How successful were companies in communicating to you what their culture was like?
NZ: It’s a little bit of a mixed bag. Some of the companies, I thought, did a fantastic job with the showing of people that they brought to certain events and so forth. I am going to Colgate for the summer and one of the reasons I am going there is because of the culture. I felt really strongly about that. They not only hosted a number of different types of events, but the content of their events did a really good job at showing some of the more authentic dynamics of what their teams are like, which is important, as you think about working with these individuals on a day-to-day basis.
Other organizations did more of a boilerplate PowerPoint presentation, where they sort of just listed off their core values. I couldn’t get a sense of how those values were being lived and what that looked like from a day-to-day perspective. It was very powerful for me to see the culture in action. In one of the Colgate events I attended, they hosted a fireside chat with two senior employees and there were a lot of more junior employees on the call too. Everyone was interacting. It was very conversational and very genuine in a way that I really appreciated. And a lot of other companies didn’t didn’t have those types of events, so I almost had to write them off because I didn’t have enough data on the culture.
How did you leverage the alumni community in your process?
NZ: I used QuakerNet to create a list of the alums that I could reach out to and have another conversation with. During FRP (Focused Recruiting Period) most of the major companies I was recruiting for had a devoted team and some of them did not. And the ones that didn’t, I went out of my way to find alumni who would be willing to speak to me and for the most part, almost everyone, responded to me right away, had a conversation with me, and gave me useful insights.
What do you think worked well and what were some of the challenges with the Focused Recruiting Period?
NZ: Certainly the flexibility was something I appreciated during FRP. There was a lot more control, I had over how I was going to do this process. I didn’t have to worry about commuting to the interview, I was in the comfort of my own home and I was able to prepare up until the minute before the interview.
You really miss an interpersonal component when you’re interviewing virtually. I’m a big believer, having come from executive search myself and done interviews with people before there’s that five-minute informal conversation that you have with someone before an interview where maybe you share a piece of your personal life or where you really get to shine with your personality and that did not happen with a lot of my interviews. It was almost like we had to jump right into interview mode without some of that emotional connection that’s something I really felt like I was missing out on.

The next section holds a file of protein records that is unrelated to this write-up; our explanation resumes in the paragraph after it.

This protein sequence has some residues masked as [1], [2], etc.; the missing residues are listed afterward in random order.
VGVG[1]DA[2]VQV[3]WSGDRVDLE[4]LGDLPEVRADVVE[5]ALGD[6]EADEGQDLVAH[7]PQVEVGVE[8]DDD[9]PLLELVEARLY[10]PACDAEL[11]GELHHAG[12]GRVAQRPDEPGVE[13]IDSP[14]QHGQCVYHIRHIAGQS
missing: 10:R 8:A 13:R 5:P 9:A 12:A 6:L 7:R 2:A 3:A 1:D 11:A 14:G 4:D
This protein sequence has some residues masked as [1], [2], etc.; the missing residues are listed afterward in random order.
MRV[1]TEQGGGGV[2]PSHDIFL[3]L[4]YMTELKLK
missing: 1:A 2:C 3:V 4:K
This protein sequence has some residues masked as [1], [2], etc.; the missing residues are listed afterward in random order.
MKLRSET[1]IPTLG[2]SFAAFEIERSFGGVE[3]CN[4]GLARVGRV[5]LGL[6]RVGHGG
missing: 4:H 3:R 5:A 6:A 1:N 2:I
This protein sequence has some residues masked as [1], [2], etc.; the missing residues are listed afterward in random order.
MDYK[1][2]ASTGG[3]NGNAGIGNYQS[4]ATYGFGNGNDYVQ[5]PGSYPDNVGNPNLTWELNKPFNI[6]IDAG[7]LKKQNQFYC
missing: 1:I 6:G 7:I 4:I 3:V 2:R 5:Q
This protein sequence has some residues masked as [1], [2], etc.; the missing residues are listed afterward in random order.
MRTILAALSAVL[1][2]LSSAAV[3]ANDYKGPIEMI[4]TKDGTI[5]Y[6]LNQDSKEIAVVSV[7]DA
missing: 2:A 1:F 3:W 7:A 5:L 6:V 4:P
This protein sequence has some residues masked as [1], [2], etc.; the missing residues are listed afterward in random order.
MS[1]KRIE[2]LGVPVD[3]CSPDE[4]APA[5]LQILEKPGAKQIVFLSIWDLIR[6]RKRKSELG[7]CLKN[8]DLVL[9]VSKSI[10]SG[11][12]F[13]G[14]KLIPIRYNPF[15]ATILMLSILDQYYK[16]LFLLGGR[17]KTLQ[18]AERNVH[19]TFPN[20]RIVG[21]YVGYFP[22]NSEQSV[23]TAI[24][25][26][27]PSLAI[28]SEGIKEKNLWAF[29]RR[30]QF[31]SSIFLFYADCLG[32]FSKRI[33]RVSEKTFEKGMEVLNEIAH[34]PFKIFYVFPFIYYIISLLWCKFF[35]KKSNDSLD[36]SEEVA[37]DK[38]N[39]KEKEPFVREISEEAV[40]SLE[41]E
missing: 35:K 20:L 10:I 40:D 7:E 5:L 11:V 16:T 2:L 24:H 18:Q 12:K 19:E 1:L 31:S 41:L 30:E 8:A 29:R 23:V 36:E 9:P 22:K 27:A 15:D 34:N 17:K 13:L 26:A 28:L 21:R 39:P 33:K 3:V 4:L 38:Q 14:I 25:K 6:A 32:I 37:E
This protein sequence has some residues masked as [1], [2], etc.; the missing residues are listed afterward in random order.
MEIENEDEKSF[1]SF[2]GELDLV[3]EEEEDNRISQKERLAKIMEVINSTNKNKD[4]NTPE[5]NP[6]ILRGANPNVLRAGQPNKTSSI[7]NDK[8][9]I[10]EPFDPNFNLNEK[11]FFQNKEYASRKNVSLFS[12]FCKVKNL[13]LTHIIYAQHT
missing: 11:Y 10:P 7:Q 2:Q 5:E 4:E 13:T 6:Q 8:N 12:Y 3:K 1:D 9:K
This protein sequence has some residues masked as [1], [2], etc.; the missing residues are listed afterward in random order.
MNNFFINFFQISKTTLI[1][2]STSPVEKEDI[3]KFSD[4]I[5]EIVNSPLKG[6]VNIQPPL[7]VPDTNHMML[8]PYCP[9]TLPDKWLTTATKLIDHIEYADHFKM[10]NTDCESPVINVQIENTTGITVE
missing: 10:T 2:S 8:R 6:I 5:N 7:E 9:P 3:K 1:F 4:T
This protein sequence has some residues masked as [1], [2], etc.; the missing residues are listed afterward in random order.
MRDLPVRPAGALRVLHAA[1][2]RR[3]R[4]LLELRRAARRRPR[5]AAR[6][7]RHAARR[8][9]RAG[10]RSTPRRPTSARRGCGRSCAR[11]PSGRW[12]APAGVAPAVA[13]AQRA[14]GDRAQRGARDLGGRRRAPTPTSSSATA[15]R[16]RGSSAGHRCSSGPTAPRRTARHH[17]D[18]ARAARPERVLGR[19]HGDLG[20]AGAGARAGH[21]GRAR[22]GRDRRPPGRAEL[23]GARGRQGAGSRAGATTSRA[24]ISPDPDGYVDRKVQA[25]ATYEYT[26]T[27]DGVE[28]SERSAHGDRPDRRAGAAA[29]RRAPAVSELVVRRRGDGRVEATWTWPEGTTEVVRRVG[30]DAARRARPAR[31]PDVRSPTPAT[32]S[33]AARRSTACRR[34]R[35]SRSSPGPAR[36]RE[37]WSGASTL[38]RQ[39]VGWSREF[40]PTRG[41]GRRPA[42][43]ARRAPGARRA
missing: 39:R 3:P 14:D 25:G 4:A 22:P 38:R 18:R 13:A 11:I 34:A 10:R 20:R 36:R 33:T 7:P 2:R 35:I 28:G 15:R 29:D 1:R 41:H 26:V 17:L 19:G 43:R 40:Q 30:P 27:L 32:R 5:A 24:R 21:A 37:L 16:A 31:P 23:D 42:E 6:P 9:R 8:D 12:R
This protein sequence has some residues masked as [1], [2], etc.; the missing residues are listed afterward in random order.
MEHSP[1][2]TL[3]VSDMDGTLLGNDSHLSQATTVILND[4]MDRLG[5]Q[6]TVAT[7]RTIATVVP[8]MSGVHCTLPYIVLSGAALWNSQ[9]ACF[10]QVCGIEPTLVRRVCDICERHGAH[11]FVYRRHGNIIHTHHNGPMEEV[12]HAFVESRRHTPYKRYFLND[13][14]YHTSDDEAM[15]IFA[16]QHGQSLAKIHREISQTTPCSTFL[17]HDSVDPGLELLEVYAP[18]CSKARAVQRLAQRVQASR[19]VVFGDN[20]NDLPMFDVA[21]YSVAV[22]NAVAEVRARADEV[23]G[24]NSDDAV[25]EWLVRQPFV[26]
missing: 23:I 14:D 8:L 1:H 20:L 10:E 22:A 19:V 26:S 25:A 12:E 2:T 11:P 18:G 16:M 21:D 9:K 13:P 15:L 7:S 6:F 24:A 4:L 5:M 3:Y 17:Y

Is there anything you would want to keep from the virtual experience?
NZ: I would always choose in-person over virtual interviews. I think that connectivity that you can have with a person like you can look them in the eyes, you can shake their hands and have those small connections that you form with people I think are really, really valuable.
Give me three words to describe your recruiting experience this year.
NZ: Proactive, exhausting, and flexible.
What Wharton resources did you find most valuable along the way? What helped facilitate this unique virtual recruiting experience?
NZ: The two main resources that I really attribute to my success through the recruiting process during was, honestly, Career Management. Being able to meet with you all the time was so invaluable to me.
This was a big pivot for me and a new career path I was exploring so there were just some things about that process that I had no familiarity with. Getting smart with that and being able to meet with career advisors, I think, was really helpful. Once I got my ducks in a row, adding in some of the nuances from peers and hearing their stories and their experiences was really helpful. Then the resources from the Marketing Club perspective and having second year peers be so generous with their time answering questions and doing mock interviews with me. I was able to talk to so many people by the time I got to the actual sitting down and interviewing I felt incredibly prepared.
Is there any advice you might give to the incoming class because we don’t know what the fall will look like yet?
NZ: If had to just really sum it up, I would just say that the resources are here. You have everything at your feet to be successful through this process. But if it were going to be virtual again, there is a certain level of extra work that you have to put into it just to compensate for the fact that you don’t get to have that in person component.
I think that’s why crafting your story has felt extra important to me during this process because I felt like just through visual bias and seeing so many people online, you are going to have a harder time standing out, so I felt like that’s why my story had to be incredibly unique to myself.
More About Nancy Zhang
Montreal, QC, Canada / New York, New York
Previous Work Experience
Engagement Manager, CEO & Board Services
Heidrick & Struggles
Major/Program at Wharton
Brand Management, Colgate-Palmolive